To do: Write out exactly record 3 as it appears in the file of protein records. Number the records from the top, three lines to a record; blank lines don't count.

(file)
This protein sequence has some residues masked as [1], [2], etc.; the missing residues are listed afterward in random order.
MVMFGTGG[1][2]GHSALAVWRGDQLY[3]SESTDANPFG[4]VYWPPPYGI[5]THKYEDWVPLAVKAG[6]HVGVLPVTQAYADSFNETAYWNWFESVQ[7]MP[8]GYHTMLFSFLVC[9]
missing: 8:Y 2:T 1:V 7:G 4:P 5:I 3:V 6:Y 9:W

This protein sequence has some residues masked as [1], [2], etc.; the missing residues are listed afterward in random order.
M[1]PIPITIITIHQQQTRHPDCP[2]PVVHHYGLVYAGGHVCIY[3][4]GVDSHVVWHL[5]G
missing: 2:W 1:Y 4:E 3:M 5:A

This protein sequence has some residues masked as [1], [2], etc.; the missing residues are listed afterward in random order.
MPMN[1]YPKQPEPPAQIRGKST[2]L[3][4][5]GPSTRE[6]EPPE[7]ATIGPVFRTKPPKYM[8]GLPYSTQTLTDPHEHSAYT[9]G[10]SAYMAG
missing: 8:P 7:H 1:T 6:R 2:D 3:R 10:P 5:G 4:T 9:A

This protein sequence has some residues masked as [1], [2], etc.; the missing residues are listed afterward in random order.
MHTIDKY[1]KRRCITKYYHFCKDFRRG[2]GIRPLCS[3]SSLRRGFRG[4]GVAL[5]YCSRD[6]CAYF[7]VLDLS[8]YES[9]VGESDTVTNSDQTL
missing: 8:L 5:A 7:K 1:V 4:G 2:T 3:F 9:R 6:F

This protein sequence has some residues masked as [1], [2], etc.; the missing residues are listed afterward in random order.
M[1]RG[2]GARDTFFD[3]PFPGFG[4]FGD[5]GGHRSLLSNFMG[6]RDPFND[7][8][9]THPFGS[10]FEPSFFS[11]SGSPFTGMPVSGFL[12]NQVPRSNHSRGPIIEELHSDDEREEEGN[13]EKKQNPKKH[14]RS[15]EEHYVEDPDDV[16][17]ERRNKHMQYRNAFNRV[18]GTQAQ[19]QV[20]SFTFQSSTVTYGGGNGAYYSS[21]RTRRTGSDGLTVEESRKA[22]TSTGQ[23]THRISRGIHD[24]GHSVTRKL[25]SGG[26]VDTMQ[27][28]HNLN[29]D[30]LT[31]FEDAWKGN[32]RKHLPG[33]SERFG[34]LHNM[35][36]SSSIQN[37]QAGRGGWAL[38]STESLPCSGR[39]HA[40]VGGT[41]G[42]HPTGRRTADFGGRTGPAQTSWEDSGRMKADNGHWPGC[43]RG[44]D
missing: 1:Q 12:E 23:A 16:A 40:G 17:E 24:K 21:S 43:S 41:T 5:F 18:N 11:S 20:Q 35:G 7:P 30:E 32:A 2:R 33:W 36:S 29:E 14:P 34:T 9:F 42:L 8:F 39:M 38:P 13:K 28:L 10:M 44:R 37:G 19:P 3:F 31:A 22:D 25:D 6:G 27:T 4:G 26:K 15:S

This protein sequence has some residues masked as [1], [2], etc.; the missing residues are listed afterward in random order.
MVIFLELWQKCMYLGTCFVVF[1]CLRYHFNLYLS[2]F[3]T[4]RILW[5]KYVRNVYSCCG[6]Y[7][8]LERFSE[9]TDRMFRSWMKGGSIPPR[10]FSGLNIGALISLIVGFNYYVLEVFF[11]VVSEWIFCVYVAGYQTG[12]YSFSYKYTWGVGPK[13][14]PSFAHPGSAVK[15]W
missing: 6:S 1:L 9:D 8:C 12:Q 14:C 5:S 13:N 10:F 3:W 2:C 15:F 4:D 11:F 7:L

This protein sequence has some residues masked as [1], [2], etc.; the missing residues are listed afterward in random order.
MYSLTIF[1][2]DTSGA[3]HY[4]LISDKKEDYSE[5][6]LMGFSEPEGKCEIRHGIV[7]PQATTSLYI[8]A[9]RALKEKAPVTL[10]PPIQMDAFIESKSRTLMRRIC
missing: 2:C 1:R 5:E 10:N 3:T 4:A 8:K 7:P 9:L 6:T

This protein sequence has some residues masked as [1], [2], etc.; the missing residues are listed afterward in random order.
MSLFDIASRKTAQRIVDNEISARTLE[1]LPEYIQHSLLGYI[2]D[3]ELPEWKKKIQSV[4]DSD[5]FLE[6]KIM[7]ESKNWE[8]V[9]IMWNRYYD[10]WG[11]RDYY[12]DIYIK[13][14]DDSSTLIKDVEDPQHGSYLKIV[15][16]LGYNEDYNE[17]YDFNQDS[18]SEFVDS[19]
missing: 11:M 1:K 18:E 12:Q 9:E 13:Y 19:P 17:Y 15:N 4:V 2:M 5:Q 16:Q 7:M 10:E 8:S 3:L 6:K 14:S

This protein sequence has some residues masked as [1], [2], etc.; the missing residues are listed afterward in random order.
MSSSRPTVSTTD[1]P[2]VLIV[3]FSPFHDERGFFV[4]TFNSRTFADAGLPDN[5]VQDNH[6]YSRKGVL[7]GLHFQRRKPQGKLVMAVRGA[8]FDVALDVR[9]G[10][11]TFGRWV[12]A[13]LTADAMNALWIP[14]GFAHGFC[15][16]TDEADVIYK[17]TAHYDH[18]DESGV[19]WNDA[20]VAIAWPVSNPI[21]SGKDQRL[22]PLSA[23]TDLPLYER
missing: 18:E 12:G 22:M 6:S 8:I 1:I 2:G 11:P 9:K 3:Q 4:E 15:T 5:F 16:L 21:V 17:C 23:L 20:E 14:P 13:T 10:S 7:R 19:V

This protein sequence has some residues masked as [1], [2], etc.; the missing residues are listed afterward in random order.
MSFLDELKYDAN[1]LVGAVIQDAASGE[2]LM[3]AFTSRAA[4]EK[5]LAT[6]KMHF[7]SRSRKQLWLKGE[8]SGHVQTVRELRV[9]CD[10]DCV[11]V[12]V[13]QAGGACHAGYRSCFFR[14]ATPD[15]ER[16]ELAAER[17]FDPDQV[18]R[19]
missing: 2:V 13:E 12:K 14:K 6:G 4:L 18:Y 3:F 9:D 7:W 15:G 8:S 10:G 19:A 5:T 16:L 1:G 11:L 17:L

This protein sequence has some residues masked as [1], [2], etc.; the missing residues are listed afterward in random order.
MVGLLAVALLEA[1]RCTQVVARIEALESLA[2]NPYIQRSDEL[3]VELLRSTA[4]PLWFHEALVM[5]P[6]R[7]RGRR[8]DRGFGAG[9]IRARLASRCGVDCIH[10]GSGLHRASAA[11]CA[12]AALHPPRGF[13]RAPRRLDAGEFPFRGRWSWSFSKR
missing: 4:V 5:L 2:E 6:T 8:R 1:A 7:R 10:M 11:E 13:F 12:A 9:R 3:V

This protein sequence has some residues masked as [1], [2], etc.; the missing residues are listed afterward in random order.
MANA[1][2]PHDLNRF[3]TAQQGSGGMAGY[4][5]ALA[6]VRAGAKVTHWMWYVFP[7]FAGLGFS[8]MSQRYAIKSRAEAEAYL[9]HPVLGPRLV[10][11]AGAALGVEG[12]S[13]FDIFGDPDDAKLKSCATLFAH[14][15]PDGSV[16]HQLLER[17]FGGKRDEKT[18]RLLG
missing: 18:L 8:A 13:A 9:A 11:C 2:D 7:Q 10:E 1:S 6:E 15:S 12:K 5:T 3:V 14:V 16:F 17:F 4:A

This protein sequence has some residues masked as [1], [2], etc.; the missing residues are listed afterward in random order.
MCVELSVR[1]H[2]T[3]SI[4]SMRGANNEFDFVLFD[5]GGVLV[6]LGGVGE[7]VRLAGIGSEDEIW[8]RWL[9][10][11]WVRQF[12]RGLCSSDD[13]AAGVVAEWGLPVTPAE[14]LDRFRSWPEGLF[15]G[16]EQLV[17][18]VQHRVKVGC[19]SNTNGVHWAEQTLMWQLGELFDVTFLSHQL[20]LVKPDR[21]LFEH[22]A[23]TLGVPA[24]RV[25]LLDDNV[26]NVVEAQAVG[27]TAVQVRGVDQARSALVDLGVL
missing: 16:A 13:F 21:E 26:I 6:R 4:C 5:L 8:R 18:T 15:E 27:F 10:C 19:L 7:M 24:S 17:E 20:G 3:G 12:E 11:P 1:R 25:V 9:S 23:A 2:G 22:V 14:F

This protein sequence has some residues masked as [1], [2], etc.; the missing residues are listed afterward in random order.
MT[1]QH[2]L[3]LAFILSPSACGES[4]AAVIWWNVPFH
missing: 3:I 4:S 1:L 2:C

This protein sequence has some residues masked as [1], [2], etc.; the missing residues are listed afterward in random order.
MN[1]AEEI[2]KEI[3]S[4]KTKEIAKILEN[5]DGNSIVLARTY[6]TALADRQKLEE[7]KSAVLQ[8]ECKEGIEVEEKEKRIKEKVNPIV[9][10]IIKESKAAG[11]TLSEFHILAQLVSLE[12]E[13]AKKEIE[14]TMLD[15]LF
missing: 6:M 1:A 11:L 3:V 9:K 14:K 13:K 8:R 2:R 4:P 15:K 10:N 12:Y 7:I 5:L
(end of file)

This protein sequence has some residues masked as [1], [2], etc.; the missing residues are listed afterward in random order.
MPMN[1]YPKQPEPPAQIRGKST[2]L[3][4][5]GPSTRE[6]EPPE[7]ATIGPVFRTKPPKYM[8]GLPYSTQTLTDPHEHSAYT[9]G[10]SAYMAG
missing: 8:P 7:H 1:T 6:R 2:D 3:R 10:P 5:G 4:T 9:A